The thing about the shift schedule we’d devised is that I had been spending the nights at the hospital, and so mostly sleeping there. Back at the extended stay diorama, there were only two beds, and so if I napped there, I usually did it on the couch. This was all well and fine when it was just me, but now I had Ziggy attached to my hip, which complicated things.
Not that I minded having him attached to my hip at that point. I don’t get lonely easily. And it wasn’t like I wasn’t constantly interacting with Court and Remo and Claire. But oh god was it good to have him there.
Leave it to Ziggy to bring Claire something that she would eat. He was no fool. When he showed up in her room for the first time he put his all into the performance. Which isn’t to say it was fake when he threw up his hands and hurried across the room to kiss her forehead and make excited noises. But I had seen the way he psyched himself up outside her door, that deep breath, just like before going on stage.
“Claire, my God, I’m so sorry I couldn’t be here sooner but you wouldn’t belieeeeve the wringer these bastard lawyers put me through. But you don’t want to hear about that awfulness. Let’s talk about something else. Like what I brought you.”
She beamed. “Oh, you brought me something? From LA?”
“No. From New England.” He pulled a fancilly wrapped package from the shopping bag he had carried in. It had glittery wrapping paper and ribbon and it struck me that the wrapping paper on a gift is like the curtain on a theater stage. Waiting for it to reveal what it hides increases the anticipation, and increasing the anticipation intensifies the experience. (For most people, anyway.)
It certainly worked on Claire whose sounds of appreciation increased as she got closer to getting it open, culminating in a gasp and a cry, “Oh my goodness! I haven’t had these since I was a child! I loved these!”
He had brought her a box of maple sugar candies. When she opened it, I was suddenly transported to the IHOP in Kenmore Square, the maple syrup scent was that strong. Each one in the box was the color of beach sand and the shape of a maple leaf. She put one in her mouth and made a groan of pleasure so deep you would’ve thought maple sugar was better than opium.
Maybe it was. She politely offered each of us one. I took one while Ziggy declined, declaring that he’d eaten an entire box himself before the trip.
I bit into the candy and had to shovel it into my mouth because it broke apart once my teeth had gone through it. It was almost hard on the outside but once that surface was breached, it began to dissolve into a creamy sweetness that really wasn’t like any other candy I knew of. It was almost like when fudge has that really meltingly creamy texture except this was basically pure maple sugar as far as I knew.
“Well, that is a uniquely sensual pleasure,” I said, when my mouth was no longer full.
Claire just made a happy noise and picked another one out of the box, beaming at Ziggy.
Later, he and me and Court went out to get something nominally less sugary to eat while Remo stayed with Claire. I say nominally because we went to a pancake house.
“Well, you hit a home run,” I said to him while we were looking at the menu.
“I think she ate the entire box,” Court added. She looked tired, with extra bags under her eyes.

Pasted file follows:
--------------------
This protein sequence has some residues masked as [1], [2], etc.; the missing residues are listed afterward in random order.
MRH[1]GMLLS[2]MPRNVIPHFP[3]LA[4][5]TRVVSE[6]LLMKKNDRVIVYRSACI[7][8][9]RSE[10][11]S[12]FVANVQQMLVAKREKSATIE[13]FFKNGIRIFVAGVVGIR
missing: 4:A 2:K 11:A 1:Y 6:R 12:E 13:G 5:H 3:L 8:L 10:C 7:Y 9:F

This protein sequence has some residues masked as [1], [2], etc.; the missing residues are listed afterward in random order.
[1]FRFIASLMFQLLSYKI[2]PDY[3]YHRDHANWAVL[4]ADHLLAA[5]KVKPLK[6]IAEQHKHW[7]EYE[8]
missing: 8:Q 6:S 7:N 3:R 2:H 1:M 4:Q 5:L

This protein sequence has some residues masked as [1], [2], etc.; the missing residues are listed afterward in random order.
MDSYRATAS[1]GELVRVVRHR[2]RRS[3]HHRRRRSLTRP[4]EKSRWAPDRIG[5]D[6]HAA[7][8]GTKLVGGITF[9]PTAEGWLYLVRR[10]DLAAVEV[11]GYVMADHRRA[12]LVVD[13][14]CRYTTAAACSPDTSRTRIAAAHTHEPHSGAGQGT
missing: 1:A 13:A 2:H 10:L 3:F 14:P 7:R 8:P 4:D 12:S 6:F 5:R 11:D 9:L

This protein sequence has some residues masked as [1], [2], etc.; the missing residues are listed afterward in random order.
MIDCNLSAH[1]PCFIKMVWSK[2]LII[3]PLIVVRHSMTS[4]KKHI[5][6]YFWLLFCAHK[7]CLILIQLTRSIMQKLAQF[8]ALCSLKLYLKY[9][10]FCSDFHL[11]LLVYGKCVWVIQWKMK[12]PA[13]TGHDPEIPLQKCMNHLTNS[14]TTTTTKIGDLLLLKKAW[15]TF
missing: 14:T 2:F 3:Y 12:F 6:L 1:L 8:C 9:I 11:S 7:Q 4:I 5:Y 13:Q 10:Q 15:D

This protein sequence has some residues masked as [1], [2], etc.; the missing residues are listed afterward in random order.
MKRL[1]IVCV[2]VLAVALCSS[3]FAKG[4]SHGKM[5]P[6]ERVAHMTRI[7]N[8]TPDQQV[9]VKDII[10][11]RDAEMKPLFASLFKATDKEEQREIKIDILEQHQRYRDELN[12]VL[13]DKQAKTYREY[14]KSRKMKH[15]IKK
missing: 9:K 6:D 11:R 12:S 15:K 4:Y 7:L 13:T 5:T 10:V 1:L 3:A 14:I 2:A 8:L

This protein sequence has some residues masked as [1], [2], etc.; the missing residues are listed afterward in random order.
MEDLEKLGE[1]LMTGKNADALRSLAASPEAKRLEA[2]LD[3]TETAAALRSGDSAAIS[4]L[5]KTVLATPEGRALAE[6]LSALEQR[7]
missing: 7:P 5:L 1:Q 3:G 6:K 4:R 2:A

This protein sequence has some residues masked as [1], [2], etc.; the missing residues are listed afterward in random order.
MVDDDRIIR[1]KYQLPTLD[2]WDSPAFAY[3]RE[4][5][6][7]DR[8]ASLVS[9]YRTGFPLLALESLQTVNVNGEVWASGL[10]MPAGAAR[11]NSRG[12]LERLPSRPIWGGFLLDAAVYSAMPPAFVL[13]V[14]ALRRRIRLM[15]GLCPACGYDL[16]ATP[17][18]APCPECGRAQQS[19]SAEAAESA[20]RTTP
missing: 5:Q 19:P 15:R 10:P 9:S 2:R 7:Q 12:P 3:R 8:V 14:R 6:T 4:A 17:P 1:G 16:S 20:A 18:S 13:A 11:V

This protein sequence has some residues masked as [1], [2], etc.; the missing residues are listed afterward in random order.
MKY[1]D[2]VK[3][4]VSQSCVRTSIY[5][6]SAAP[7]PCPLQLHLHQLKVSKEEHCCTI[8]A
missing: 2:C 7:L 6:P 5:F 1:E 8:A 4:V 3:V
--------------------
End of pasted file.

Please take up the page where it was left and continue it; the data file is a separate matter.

“And I have four more boxes in my suitcase.” Ziggy preened a little under our appreciation. “My mother loved those candies. But she was diabetic and wasn’t supposed to have them. But I’d sneak them to her once in a while, not the big box like these, though. You can get a box with just two in it.”
“I thought you hardly ever saw your mother,” I said, before I realized how callous that sounded.
“I hardly did,” he said, chewing his lip. “But, you know, on holidays or whatever. Or I’d give them to Tony to give to his brother who would slip them to her.”
“Wait a second. Tony’s brother who works as an occupational therapist just happened to work at the home where your mother ended up? What the hell kind of small world coincidence is that?”
Ziggy looked at me over the top of the menu. “Dear one, it’s not a coincidence at all. How do you think we picked the place where my mother ‘ended up?’ It’s not like we just threw a dart into the Yellow Pages or something.”
“Oh.” My head hurt a little. “I guess… you had a lot more choice than we did.”
“A little bit, anyway. It’s different when the person is expected to live for years and years.”
“Okay, but… how did you know we’ve been trying to get more calories into Claire?”
He and Court shared a look then. Court answered. “Because you’re not the only person in the world, brother mine. We talk, too.”
Right. That just showed how wrapped up in my own head I was. The waitress came then and we ordered a lot of calories for ourselves.
“So, how’s the song going?” Ziggy asked, when we were alone again in our booth.
“It’s not,” I said. To Court I added, “Claire’s last request—or at least her latest one—is she wants me to write a song and perform it at the funeral.”
“Oh jeez,” my sister said. “No pressure.”
“Fear not,” Ziggy said. “His muse is here now.” He posed coquettishly against the banquette of the booth.
“Not that it should be that kind of song,” I said seriously.
Ziggy was deadpan. “I meant it as a joke.”
Court was not. She snorted. “No, you didn’t.”
They were both right. Because only Ziggy could somehow lie and tell the truth at the exact same time.